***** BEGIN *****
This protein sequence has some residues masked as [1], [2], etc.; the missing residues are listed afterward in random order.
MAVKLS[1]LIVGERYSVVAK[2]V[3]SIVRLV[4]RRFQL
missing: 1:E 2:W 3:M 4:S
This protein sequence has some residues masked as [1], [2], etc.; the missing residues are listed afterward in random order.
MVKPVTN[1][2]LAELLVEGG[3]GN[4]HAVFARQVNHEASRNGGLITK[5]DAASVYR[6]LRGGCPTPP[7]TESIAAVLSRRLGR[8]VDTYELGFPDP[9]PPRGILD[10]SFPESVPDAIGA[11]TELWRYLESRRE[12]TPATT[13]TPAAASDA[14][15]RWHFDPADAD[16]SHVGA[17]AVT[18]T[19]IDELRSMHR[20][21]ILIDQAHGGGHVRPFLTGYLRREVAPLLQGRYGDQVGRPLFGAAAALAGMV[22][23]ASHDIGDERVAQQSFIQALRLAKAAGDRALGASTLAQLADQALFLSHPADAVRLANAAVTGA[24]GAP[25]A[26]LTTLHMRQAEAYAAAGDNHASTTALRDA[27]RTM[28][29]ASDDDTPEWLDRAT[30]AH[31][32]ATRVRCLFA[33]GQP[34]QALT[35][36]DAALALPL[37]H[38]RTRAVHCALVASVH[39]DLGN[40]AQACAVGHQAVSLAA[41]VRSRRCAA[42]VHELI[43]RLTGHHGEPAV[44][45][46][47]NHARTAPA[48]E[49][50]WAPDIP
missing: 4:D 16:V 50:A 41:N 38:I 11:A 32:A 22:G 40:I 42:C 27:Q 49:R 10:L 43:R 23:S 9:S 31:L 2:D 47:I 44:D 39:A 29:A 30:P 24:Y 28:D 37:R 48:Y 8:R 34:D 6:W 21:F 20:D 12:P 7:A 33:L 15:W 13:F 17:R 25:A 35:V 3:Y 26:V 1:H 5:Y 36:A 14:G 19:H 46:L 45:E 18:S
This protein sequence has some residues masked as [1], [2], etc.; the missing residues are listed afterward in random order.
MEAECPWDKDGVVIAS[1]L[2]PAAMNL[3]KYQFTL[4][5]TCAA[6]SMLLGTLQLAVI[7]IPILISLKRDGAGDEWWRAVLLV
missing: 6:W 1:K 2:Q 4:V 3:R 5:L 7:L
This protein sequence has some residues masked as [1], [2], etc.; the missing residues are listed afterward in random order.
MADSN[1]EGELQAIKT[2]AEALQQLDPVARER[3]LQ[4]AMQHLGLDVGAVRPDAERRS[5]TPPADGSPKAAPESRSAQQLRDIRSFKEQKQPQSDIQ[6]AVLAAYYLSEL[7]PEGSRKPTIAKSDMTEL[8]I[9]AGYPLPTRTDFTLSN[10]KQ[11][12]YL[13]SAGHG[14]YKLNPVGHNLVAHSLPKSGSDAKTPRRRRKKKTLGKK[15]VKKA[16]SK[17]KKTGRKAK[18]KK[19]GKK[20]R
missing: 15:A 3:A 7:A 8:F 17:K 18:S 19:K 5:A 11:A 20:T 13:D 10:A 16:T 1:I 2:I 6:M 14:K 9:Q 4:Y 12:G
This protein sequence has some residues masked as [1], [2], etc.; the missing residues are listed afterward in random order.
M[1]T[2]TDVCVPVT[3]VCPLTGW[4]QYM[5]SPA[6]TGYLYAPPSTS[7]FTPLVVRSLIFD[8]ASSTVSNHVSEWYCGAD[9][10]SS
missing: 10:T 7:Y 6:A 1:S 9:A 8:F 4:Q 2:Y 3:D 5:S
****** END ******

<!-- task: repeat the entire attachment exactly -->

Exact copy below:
This protein sequence has some residues masked as [1], [2], etc.; the missing residues are listed afterward in random order.
MAVKLS[1]LIVGERYSVVAK[2]V[3]SIVRLV[4]RRFQL
missing: 1:E 2:W 3:M 4:S
This protein sequence has some residues masked as [1], [2], etc.; the missing residues are listed afterward in random order.
MVKPVTN[1][2]LAELLVEGG[3]GN[4]HAVFARQVNHEASRNGGLITK[5]DAASVYR[6]LRGGCPTPP[7]TESIAAVLSRRLGR[8]VDTYELGFPDP[9]PPRGILD[10]SFPESVPDAIGA[11]TELWRYLESRRE[12]TPATT[13]TPAAASDA[14][15]RWHFDPADAD[16]SHVGA[17]AVT[18]T[19]IDELRSMHR[20][21]ILIDQAHGGGHVRPFLTGYLRREVAPLLQGRYGDQVGRPLFGAAAALAGMV[22][23]ASHDIGDERVAQQSFIQALRLAKAAGDRALGASTLAQLADQALFLSHPADAVRLANAAVTGA[24]GAP[25]A[26]LTTLHMRQAEAYAAAGDNHASTTALRDA[27]RTM[28][29]ASDDDTPEWLDRAT[30]AH[31][32]ATRVRCLFA[33]GQP[34]QALT[35][36]DAALALPL[37]H[38]RTRAVHCALVASVH[39]DLGN[40]AQACAVGHQAVSLAA[41]VRSRRCAA[42]VHELI[43]RLTGHHGEPAV[44][45][46][47]NHARTAPA[48]E[49][50]WAPDIP
missing: 4:D 16:V 50:A 41:N 38:I 11:A 32:A 22:G 40:I 42:C 27:Q 49:R 10:L 43:R 23:S 9:S 31:L 2:D 47:I 44:D 39:A 29:A 30:P 24:Y 28:D 37:R 48:Y 8:R 34:D 6:W 21:F 20:D 12:P 7:A 33:L 15:W 13:F 17:R 25:A 35:V 3:Y 26:V 1:H 5:Y 36:A 14:G 19:H 46:L 45:E 18:S
This protein sequence has some residues masked as [1], [2], etc.; the missing residues are listed afterward in random order.
MEAECPWDKDGVVIAS[1]L[2]PAAMNL[3]KYQFTL[4][5]TCAA[6]SMLLGTLQLAVI[7]IPILISLKRDGAGDEWWRAVLLV
missing: 6:W 1:K 2:Q 4:V 3:R 5:L 7:L
This protein sequence has some residues masked as [1], [2], etc.; the missing residues are listed afterward in random order.
MADSN[1]EGELQAIKT[2]AEALQQLDPVARER[3]LQ[4]AMQHLGLDVGAVRPDAERRS[5]TPPADGSPKAAPESRSAQQLRDIRSFKEQKQPQSDIQ[6]AVLAAYYLSEL[7]PEGSRKPTIAKSDMTEL[8]I[9]AGYPLPTRTDFTLSN[10]KQ[11][12]YL[13]SAGHG[14]YKLNPVGHNLVAHSLPKSGSDAKTPRRRRKKKTLGKK[15]VKKA[16]SK[17]KKTGRKAK[18]KK[19]GKK[20]R
missing: 15:A 3:A 7:A 8:F 17:K 18:S 19:K 5:A 11:A 20:T 13:D 10:A 16:T 1:I 2:I 6:M 14:K 9:Q 4:Y 12:G
This protein sequence has some residues masked as [1], [2], etc.; the missing residues are listed afterward in random order.
M[1]T[2]TDVCVPVT[3]VCPLTGW[4]QYM[5]SPA[6]TGYLYAPPSTS[7]FTPLVVRSLIFD[8]ASSTVSNHVSEWYCGAD[9][10]SS
missing: 10:T 7:Y 6:A 1:S 9:A 8:F 4:Q 2:Y 3:D 5:S